This talk shows how I used my knowledge as an Agile Coach and ScrumMaster in a situation well beyond IT. We will talk about how Agile/Scrum concepts like breaking work down into smaller increments, using self-organizing team, frequent planning, and retrospectives all are being used in the emergency services field. We also explore how agile principles are incorporated into the cultural aspects of volunteer emergency services -- often thought of as hierarchical and command-and-control, there is actually a culture of of self-organization, decentralized decision making, outcome-based focus, andholding each other accountable -- and it illustrates the underlying cultural principles that are the heart of agile which holds teams together and form high-performing teams that apply in product and software development teams as well.
This fun and fast paced talk walks the participants how a high-urgency search for a missing child is run using agile principles and relates each practice back to a similar approach in Agile/Scrum in the product development world.
Coffee Break & Networking - 30 mins
John Hughes - Agile FTW: Competitive Advantage and Happiness Through Business Agility
We all know the story of how the Agile ‘Software Development’ Manifesto emerged out of Snowbird in February of 2001. And we all know that Agile is still the current best practice for software development. What remains to be fully realized is that Agile has evolved to a best practice for business in general; a way of life for that matter.
I had the privilege of bringing Agile into business over the last couple years. In that time, I introduced my executive leadership team to Business Agility. After getting executive participation in the inaugural Business Agility conference in Feb 2017, we partnered together to seek the benefits of a comprehensive Business Agility adoption.
Using our corporation’s strategic planning and execution effort to exemplify, I will share with you how the Agile mindset and practices apply to business and drive the highest impact possible towards the most valuable goals and initiatives. Modern leadership and business practices such as those under the Business Agility umbrella bring a value-driven, data-driven, efficient focus on impactful delivery.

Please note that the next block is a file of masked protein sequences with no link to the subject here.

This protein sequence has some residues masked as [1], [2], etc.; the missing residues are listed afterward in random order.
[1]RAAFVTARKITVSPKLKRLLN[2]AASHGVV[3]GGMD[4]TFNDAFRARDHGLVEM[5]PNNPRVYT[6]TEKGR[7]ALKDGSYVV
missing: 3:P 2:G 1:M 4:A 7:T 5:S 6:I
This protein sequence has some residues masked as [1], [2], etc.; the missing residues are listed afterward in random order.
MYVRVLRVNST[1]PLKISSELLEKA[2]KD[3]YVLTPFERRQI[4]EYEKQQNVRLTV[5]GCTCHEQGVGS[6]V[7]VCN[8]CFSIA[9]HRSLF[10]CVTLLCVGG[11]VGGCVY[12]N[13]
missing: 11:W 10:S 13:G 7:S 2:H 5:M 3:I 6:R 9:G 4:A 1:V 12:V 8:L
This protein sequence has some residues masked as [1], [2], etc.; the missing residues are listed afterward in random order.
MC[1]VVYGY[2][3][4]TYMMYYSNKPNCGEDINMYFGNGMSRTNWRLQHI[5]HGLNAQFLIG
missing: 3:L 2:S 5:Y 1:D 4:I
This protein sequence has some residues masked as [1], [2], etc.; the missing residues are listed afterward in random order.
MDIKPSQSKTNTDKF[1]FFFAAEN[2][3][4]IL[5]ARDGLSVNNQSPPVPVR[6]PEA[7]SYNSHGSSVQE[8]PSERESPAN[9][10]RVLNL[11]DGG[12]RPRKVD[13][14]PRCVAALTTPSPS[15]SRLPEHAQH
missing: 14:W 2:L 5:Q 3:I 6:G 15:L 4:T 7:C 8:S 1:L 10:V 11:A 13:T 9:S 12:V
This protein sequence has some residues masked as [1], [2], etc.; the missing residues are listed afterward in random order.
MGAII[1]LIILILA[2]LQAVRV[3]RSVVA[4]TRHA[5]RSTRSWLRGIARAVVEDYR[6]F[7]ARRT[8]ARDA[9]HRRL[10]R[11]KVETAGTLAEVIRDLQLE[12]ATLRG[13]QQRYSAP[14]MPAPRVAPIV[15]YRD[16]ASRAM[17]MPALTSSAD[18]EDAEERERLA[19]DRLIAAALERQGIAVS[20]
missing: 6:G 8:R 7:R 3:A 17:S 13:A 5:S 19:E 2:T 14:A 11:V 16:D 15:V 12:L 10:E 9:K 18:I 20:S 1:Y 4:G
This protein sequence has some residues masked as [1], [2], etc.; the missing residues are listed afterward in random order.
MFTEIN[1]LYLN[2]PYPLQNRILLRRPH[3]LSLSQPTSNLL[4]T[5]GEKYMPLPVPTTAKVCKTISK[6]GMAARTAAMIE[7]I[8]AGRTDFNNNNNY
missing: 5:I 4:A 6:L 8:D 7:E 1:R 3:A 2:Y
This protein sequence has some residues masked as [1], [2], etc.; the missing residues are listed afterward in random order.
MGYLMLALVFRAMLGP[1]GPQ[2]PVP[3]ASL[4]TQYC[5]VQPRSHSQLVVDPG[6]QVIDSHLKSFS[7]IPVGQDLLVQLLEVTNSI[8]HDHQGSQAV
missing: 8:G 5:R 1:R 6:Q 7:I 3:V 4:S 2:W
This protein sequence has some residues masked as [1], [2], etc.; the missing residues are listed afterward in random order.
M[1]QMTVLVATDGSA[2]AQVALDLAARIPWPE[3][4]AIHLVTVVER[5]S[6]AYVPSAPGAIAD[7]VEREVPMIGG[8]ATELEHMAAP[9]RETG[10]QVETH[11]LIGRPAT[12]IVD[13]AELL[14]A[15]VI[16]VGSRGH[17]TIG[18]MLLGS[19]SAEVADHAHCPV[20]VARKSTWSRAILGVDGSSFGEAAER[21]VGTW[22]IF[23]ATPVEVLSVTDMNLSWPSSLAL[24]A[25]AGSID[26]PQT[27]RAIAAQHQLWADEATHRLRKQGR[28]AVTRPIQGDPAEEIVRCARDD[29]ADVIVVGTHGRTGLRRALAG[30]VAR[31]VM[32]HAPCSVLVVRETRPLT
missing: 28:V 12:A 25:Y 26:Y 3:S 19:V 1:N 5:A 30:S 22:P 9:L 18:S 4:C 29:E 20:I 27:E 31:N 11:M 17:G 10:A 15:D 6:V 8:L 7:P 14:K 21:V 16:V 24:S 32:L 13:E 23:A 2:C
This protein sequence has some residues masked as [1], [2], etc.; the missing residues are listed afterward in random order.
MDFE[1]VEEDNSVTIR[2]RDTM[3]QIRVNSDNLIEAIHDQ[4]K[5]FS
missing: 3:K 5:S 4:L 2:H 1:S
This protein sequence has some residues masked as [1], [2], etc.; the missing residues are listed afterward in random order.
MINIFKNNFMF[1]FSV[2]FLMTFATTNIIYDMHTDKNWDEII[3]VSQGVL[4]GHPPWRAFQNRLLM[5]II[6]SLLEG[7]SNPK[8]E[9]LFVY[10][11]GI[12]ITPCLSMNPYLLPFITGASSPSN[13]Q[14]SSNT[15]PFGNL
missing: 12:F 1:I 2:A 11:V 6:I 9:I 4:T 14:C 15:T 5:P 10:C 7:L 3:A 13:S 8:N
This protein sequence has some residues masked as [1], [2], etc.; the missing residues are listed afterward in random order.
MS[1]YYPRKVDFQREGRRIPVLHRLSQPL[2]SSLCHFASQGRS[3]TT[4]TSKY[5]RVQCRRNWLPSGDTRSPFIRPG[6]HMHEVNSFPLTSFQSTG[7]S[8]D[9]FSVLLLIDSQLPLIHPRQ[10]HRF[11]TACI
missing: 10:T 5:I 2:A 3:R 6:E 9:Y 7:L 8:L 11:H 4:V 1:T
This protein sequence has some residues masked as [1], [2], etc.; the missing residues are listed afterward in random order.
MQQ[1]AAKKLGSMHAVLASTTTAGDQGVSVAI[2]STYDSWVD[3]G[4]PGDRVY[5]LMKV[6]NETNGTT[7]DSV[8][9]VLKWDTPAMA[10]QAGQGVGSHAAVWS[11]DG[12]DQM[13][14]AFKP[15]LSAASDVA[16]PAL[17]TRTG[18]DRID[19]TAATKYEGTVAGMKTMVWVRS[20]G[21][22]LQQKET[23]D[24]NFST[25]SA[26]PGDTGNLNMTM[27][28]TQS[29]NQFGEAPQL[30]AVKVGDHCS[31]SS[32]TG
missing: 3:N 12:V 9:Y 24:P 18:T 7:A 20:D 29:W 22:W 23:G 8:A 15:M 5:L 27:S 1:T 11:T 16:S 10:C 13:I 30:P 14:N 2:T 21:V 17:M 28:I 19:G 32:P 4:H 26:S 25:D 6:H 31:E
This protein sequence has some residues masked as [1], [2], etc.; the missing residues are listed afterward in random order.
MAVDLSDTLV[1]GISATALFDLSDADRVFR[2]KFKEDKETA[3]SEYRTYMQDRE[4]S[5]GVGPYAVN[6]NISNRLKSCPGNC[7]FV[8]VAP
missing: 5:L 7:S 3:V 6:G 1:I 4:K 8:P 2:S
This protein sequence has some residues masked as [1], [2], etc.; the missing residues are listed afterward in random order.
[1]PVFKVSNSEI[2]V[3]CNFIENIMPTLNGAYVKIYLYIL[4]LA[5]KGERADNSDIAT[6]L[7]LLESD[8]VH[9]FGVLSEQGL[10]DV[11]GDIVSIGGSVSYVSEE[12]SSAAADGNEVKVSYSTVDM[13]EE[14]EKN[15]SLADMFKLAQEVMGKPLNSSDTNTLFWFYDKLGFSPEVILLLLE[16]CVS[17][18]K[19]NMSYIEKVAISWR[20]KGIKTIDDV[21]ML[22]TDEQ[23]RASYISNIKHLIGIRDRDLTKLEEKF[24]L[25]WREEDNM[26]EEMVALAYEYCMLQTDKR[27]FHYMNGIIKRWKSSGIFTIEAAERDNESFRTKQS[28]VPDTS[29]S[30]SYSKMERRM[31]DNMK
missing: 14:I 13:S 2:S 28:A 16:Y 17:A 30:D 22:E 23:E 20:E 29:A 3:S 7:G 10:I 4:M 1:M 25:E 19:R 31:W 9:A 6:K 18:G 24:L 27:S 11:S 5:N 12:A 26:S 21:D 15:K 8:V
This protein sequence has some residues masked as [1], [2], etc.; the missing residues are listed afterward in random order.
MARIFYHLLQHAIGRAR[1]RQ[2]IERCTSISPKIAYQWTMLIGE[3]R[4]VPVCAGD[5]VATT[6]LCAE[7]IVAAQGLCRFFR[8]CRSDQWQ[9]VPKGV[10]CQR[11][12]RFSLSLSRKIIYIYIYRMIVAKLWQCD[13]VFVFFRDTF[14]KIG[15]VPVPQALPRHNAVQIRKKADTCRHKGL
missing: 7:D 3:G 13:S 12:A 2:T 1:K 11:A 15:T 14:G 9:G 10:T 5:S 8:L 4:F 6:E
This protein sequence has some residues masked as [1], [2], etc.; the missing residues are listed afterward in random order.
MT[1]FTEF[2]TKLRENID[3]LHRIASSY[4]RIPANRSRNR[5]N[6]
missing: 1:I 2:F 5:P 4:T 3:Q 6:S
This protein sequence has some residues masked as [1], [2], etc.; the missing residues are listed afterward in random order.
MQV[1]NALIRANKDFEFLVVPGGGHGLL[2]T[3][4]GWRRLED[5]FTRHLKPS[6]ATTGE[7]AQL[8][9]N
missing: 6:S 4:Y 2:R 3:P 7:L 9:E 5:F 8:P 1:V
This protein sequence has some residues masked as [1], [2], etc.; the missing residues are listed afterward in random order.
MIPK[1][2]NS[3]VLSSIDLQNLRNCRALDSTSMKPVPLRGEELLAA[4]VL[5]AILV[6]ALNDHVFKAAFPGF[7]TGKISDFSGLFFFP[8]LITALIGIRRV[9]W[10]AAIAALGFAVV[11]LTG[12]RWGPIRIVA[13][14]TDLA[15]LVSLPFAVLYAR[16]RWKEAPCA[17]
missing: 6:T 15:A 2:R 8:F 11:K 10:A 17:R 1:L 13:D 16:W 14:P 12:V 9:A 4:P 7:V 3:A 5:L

- Revenue and growth accelerate as we focus the company’s resources on delivering in the most valuable way
- Corporate processes lean out as we remove wasteful bottlenecks, saving money, time, and providing competitive advantage
- Employees are more capable as corporate practices are more meaningful and less taxing
- Back-office tools and data are integrated into a unified experience allowing real-time awareness and predictive analytics, increasing effective decision-making and enabling empowerment at lower levels
- Employees are happier. Customers are happier. The corporate bottom-line reflects this happiness.
I am enthusiastic about the spread of Agile beyond IT. And as such, I am excited to illustrate the brilliance of Business Agility to session participants, adding examples from my most recent corporate transformation effort to exemplify the mindset and practices presented. It is my interest that participants come away with an understanding of how Agile mindset and practices benefit the corporate back office as much as they do software delivery, and how their companies can begin to benefit too by applying what they learn from this presentation.
Bob Duffy - Fannie Mae's SDLC Journey from Waterfall to Agile
A well-defined Software Development Life Cycle (SDLC) is a requirement for many government institutions. However, the typical SDLC process is very "Waterfallish" by nature of it's phase gates and documentation requirements. This talk will explain how the SDLC at Fannie Mae has evolved as the company has transformed from a Waterfall to a lean Agile organization in alignment with Agile best practices.
Manjit Singh / Steve Milligan CSP PMI-ACP CPA - The Coffee GameManjit SinghEnterprise Agile Transformation Coach (CSP, CSM, CSPO, SAFe SPC, ICAgile Expert Coach)Agilious LLCSteve Milligan CSP PMI-ACP CPA
This game lets players experience the burden of being a Product Owner, backlog management and having to choose between stakeholders. Players will form a team responsible for everything related to coffee and will try to create as much business value as possible for their organization while keeping stakeholders happy.
William Strydom / Kevin Callahan - Reading the Undercurrents of Team InteractionsWilliam StrydomFounder and PrincipalTEAL TransformationKevin CallahanPrincipal and CoachInteraction Agility
Are you involved with teams? Want to be able to shape team dynamics toward more productive outcomes?
Come dive below the surface of personalities and words to discover the perspectives that shape them.